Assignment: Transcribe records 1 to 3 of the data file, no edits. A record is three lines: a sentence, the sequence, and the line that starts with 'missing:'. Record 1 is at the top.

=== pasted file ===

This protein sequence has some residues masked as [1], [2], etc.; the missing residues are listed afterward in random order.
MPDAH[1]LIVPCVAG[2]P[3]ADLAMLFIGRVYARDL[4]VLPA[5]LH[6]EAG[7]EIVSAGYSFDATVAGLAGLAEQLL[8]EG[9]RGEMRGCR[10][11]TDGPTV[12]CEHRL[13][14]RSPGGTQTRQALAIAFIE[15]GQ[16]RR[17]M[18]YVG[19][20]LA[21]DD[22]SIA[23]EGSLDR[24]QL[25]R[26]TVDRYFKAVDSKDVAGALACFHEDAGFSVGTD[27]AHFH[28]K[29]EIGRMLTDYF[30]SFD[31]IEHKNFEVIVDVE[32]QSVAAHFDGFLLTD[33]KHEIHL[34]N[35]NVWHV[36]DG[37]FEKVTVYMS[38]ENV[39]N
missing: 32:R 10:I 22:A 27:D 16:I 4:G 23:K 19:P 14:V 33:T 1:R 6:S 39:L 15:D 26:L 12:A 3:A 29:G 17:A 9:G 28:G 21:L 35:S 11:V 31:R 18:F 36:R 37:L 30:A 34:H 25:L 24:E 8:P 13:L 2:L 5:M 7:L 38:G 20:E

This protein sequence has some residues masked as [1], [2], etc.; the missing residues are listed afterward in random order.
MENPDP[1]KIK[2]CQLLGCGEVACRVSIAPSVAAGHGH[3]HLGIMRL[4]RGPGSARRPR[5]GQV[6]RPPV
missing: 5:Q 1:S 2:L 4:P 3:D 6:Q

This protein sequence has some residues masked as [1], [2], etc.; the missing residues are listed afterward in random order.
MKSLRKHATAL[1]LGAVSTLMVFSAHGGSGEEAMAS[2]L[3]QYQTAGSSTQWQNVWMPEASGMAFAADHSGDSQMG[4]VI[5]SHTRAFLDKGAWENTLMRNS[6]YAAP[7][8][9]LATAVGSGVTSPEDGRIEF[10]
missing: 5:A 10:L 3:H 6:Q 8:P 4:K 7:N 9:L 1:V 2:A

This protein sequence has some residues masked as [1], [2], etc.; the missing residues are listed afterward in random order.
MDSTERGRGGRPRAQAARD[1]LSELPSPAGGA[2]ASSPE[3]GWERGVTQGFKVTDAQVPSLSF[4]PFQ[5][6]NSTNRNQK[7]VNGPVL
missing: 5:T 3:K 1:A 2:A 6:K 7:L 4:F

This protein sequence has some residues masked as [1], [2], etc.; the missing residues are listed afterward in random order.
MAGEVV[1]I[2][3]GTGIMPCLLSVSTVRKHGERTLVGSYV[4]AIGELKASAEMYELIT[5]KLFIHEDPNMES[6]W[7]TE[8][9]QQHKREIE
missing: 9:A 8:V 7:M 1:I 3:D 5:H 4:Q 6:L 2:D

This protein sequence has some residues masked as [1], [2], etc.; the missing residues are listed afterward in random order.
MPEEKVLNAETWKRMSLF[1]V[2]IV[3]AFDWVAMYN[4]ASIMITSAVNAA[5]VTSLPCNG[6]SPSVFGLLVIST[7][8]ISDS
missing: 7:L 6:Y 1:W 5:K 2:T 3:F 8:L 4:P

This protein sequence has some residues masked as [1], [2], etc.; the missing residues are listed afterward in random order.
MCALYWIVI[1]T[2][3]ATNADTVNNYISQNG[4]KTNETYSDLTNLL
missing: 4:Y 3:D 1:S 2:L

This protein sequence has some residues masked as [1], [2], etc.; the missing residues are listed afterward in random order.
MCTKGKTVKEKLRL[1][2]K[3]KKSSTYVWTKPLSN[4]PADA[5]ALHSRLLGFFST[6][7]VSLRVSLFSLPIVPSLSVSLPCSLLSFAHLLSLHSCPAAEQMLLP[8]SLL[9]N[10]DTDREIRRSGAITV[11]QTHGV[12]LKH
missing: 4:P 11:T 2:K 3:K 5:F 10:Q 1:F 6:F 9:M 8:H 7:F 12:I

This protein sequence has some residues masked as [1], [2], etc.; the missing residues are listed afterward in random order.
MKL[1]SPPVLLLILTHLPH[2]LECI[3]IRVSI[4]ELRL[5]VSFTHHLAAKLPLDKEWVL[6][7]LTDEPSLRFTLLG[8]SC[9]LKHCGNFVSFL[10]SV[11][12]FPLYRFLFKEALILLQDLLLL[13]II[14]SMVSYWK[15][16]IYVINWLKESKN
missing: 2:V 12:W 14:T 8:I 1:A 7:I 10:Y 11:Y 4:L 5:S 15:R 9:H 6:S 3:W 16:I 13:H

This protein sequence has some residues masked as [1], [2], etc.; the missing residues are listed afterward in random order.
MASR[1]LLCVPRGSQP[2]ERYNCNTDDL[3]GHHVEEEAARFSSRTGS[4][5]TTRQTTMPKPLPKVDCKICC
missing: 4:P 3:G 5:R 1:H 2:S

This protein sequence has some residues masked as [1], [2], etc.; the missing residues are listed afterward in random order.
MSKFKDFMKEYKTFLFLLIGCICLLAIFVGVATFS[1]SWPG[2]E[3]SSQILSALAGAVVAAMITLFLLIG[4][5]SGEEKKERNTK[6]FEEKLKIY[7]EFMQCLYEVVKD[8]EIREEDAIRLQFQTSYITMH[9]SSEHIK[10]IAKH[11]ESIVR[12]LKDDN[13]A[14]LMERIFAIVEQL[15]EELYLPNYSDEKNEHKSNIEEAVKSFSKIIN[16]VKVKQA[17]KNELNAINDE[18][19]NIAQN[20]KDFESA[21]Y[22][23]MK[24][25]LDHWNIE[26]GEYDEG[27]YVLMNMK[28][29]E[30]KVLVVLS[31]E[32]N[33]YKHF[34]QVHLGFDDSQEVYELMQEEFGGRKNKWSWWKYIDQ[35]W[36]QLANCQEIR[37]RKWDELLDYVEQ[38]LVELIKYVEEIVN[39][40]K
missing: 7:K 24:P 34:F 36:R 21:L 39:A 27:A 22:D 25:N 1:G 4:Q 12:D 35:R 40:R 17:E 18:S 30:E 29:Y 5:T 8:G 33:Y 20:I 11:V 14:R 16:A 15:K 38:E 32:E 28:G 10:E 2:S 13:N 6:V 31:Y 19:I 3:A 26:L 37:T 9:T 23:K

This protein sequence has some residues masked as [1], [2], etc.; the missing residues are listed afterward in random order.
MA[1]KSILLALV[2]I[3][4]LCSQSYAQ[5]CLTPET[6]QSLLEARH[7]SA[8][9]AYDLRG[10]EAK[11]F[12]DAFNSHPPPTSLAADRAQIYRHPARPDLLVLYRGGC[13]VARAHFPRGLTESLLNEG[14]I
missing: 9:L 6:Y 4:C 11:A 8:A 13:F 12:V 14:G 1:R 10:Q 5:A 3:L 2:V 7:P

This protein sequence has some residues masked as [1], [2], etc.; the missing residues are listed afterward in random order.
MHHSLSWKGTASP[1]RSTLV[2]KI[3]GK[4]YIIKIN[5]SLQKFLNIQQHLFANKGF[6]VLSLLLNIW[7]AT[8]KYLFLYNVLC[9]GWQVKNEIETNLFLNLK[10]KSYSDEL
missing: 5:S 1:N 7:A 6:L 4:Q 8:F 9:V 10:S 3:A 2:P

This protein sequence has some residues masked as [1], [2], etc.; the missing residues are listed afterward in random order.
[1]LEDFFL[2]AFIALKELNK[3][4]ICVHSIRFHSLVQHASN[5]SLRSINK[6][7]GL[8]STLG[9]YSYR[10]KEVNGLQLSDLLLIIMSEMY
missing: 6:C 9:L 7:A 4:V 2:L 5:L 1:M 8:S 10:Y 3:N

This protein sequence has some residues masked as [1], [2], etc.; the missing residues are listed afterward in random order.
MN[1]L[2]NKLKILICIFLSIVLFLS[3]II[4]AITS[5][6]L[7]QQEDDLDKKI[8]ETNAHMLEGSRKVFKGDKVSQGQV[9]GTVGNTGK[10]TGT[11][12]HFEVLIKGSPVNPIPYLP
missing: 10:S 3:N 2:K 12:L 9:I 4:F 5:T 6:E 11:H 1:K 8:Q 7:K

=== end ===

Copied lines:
This protein sequence has some residues masked as [1], [2], etc.; the missing residues are listed afterward in random order.
MPDAH[1]LIVPCVAG[2]P[3]ADLAMLFIGRVYARDL[4]VLPA[5]LH[6]EAG[7]EIVSAGYSFDATVAGLAGLAEQLL[8]EG[9]RGEMRGCR[10][11]TDGPTV[12]CEHRL[13][14]RSPGGTQTRQALAIAFIE[15]GQ[16]RR[17]M[18]YVG[19][20]LA[21]DD[22]SIA[23]EGSLDR[24]QL[25]R[26]TVDRYFKAVDSKDVAGALACFHEDAGFSVGTD[27]AHFH[28]K[29]EIGRMLTDYF[30]SFD[31]IEHKNFEVIVDVE[32]QSVAAHFDGFLLTD[33]KHEIHL[34]N[35]NVWHV[36]DG[37]FEKVTVYMS[38]ENV[39]N
missing: 32:R 10:I 22:A 27:D 16:I 4:G 23:K 19:P 14:V 33:T 1:R 6:S 39:L 15:D 26:L 12:A 3:A 29:G 17:A 9:G 28:G 21:L 35:S 11:V 31:R 18:F 36:R 37:L 30:A 34:H 25:L 24:E 8:P 13:L 2:L 5:M 7:L 38:G 20:E

This protein sequence has some residues masked as [1], [2], etc.; the missing residues are listed afterward in random order.
MENPDP[1]KIK[2]CQLLGCGEVACRVSIAPSVAAGHGH[3]HLGIMRL[4]RGPGSARRPR[5]GQV[6]RPPV
missing: 5:Q 1:S 2:L 4:P 3:D 6:Q

This protein sequence has some residues masked as [1], [2], etc.; the missing residues are listed afterward in random order.
MKSLRKHATAL[1]LGAVSTLMVFSAHGGSGEEAMAS[2]L[3]QYQTAGSSTQWQNVWMPEASGMAFAADHSGDSQMG[4]VI[5]SHTRAFLDKGAWENTLMRNS[6]YAAP[7][8][9]LATAVGSGVTSPEDGRIEF[10]
missing: 5:A 10:L 3:H 6:Q 8:P 4:K 7:N 9:L 1:V 2:A